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The biggest problem in Forex trading is the safety of the accounts. In the U.S. the stock market accounts are protected by SIPC and commodity accounts are segregated. On the other hand as a Forex account holder you literally have no protection if the broker-dealer goes bankrupt, you become a general creditor. Many brokers have opened shops in London and Canada, which (in my understanding) those accounts are segregated. Let’s say you have a million dollars and you want to trade your entire $1M in a Forex account, you do not have to deposit the entire million, you can just deposit $10K-$20K and still trade you million dollars. I guess if you have a million bucks you would not worry about losing $10K if your broker dealer goes bankrupt.
I've traded futures and just now considering forex. There are currency futures also, but I'm sure these are no where as liquid as forex (they do move in sync with the underlying pair, even afterhours). However, one feature that I think is important is the availability of options for currency futures. Buying the options cuts your risk way down. You basically know the max risk before you enter, which is basically how much you pay for the option. One thing that makes me scared is the level of leverage on these trades. If I'm making a bigger/longer timeframe bet, I'd probably consider using the option & limit my risk that way. I haven't heard of options available directly for currency pairs as the underlying. If I'm wrong, please let me know where I can find info on this.
Anyways, the use of options needs to be considered, especially for the most risky trades.
I've never traded futures live, just demo. Here would be my comments based on the homework I've done.
1. Not all 24 hours are suitable for trading if you want to shoot for intraday profits. Same concerns futures, they are pretty much dead after the markets close.
2. The commissions in FX by way of the spread are slightly lower than S&P's when we're talking the most liquid pairs (EUR/USD, JPY/USD), though this is a difficult comparison because its really comparing apples to oranges to a degree.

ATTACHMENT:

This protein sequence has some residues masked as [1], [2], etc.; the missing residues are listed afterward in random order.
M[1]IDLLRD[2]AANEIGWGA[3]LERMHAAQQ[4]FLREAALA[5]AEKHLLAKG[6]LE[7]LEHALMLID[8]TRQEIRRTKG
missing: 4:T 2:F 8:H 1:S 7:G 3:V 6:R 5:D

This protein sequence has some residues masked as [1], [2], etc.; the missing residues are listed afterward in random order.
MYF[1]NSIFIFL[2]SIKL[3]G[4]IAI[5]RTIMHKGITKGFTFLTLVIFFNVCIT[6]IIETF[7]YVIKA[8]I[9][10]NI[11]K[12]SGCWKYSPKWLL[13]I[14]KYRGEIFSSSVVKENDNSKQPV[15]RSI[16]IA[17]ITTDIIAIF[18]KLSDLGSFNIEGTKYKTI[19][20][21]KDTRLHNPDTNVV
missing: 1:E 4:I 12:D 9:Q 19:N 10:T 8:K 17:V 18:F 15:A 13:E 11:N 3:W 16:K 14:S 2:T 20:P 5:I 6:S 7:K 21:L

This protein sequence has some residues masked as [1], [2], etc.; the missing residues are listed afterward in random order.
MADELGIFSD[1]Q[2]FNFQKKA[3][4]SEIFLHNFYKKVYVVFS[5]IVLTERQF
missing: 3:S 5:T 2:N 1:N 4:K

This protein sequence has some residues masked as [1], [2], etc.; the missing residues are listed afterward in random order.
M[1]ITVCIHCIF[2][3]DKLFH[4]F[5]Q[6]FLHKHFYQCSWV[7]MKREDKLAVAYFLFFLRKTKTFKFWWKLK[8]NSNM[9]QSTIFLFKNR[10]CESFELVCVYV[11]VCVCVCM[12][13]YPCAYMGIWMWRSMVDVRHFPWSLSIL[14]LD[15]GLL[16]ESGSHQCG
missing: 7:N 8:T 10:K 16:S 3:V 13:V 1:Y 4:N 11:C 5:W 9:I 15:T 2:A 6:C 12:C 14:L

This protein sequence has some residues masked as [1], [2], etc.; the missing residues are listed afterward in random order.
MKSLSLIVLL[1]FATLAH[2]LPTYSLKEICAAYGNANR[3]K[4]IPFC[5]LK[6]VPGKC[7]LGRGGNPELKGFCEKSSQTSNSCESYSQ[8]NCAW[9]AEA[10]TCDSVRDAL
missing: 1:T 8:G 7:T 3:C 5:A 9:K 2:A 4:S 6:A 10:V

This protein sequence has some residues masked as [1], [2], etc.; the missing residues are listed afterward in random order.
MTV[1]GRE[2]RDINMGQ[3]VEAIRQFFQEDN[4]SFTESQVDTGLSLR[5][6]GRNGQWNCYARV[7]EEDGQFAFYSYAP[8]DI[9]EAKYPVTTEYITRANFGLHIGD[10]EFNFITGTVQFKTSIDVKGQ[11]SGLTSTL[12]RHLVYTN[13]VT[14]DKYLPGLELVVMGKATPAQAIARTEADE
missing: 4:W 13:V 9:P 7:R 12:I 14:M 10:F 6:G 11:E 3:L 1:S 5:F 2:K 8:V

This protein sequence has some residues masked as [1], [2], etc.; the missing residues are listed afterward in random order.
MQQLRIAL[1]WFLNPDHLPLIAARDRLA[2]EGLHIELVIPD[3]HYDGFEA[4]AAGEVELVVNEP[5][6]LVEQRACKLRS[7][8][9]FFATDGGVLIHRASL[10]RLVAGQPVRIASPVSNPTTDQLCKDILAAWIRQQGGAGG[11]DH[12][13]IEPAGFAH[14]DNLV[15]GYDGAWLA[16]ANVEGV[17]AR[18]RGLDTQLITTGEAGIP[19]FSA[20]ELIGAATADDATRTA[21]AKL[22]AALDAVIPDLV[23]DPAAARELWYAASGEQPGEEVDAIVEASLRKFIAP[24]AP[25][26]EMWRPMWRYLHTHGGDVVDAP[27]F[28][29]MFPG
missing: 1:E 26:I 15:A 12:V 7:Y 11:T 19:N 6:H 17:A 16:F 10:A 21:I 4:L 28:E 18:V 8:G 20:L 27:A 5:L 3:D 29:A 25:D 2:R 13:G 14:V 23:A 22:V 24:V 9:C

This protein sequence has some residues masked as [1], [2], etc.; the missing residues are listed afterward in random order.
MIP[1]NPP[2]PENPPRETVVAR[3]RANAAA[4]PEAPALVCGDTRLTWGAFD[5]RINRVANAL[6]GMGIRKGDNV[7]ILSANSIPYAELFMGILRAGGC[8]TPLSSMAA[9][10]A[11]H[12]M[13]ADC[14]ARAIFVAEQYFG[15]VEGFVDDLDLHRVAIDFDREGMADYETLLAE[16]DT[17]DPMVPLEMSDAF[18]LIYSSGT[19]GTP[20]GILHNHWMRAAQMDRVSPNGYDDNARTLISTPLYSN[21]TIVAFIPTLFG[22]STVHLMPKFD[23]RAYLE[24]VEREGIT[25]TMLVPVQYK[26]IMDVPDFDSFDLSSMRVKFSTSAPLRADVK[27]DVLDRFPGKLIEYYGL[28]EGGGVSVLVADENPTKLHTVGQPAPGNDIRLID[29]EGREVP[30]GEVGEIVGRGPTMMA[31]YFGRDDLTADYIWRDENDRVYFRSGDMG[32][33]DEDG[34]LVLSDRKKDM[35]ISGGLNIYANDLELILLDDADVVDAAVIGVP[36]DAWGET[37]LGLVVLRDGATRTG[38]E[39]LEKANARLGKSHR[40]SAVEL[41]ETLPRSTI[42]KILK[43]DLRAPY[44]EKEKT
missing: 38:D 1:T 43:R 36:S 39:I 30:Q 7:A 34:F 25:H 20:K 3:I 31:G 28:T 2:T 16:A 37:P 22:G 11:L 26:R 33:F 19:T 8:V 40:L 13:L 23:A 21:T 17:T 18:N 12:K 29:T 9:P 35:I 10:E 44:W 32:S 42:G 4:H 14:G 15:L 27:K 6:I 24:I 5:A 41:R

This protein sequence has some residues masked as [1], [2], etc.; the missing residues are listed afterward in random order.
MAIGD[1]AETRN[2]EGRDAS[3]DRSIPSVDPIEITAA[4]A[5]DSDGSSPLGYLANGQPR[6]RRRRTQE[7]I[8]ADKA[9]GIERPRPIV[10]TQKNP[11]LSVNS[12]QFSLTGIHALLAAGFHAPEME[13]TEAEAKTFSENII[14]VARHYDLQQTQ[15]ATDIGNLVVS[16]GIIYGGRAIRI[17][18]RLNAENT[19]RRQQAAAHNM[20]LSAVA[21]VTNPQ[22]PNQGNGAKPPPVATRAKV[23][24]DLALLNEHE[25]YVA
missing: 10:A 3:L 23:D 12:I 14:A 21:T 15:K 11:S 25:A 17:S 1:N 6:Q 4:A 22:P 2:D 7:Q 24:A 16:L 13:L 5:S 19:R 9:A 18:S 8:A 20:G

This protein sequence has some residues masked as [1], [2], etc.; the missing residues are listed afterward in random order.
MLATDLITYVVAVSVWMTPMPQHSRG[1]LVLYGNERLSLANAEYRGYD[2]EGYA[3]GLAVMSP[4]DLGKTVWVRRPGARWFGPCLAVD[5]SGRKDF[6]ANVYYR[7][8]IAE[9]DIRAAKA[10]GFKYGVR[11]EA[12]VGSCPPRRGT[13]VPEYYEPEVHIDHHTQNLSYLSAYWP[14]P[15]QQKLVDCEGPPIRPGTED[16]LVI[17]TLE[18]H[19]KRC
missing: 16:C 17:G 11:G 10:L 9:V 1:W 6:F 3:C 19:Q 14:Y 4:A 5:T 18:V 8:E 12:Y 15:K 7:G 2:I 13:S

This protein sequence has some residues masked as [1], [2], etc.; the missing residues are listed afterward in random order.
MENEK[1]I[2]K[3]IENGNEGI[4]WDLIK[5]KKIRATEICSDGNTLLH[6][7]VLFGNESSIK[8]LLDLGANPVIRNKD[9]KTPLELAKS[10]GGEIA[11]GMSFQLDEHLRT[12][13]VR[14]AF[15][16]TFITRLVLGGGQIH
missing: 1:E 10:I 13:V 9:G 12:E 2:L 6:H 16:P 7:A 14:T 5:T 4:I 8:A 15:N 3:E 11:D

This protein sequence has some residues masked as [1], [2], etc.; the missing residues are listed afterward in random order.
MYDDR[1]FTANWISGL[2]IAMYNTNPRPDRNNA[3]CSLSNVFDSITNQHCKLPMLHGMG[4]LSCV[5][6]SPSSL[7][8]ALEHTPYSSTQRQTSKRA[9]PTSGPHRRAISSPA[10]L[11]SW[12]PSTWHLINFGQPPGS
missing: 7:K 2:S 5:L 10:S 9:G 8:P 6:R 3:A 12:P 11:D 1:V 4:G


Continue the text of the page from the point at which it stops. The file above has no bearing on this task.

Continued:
3. As for instant order fills, my understanding is if you're trading just a few contracts during liquid hours you get an instant fill with futures.
4. About middlemen and lower costs, I absolutely do not agree. All prices are supply/demand, and I don't see how this lowers cost per sey. Yes, the exchanges tack on their fees along with the broker's commission, but I factor that into the commissions.
5. As far as unfair influence is concerned, what about the fact that FX dealers habitually front run their orders, which is illegal in the futures market? What about the fact that FX market makers throw prices around left and right? What about central bank interventions? What about the fact that insider trading is permitted in FX? Whether you're trading fundamentals or technicals, there is manipulation going on everywhere.
6. Choice overload - agreed. But there's no reason why you can't just trade a handful of stocks, either.
7. Limited risk - yes, with stock and futures margin accounts with a bad twist of fate you can potentially lose everything you own. Not applicable to day traders usually, but for long term guys yes.
I think you also left one very big thing out - FX is much more amicable to people with small account equity. You can't trade S&P's with anything less than $5,000, realistically speaking more like $8,000 - $10,000.
Another good thing about trading forex.. if you live in the UK/Ireland, you can open forex spread betting account (which is LITERALLY the same thing only its called "spread betting") and you can basically trade forex TAX FREE, 0%.. its exempt of stamp duty AND capital gains tax in the UK/Ireland.. beautifulll !!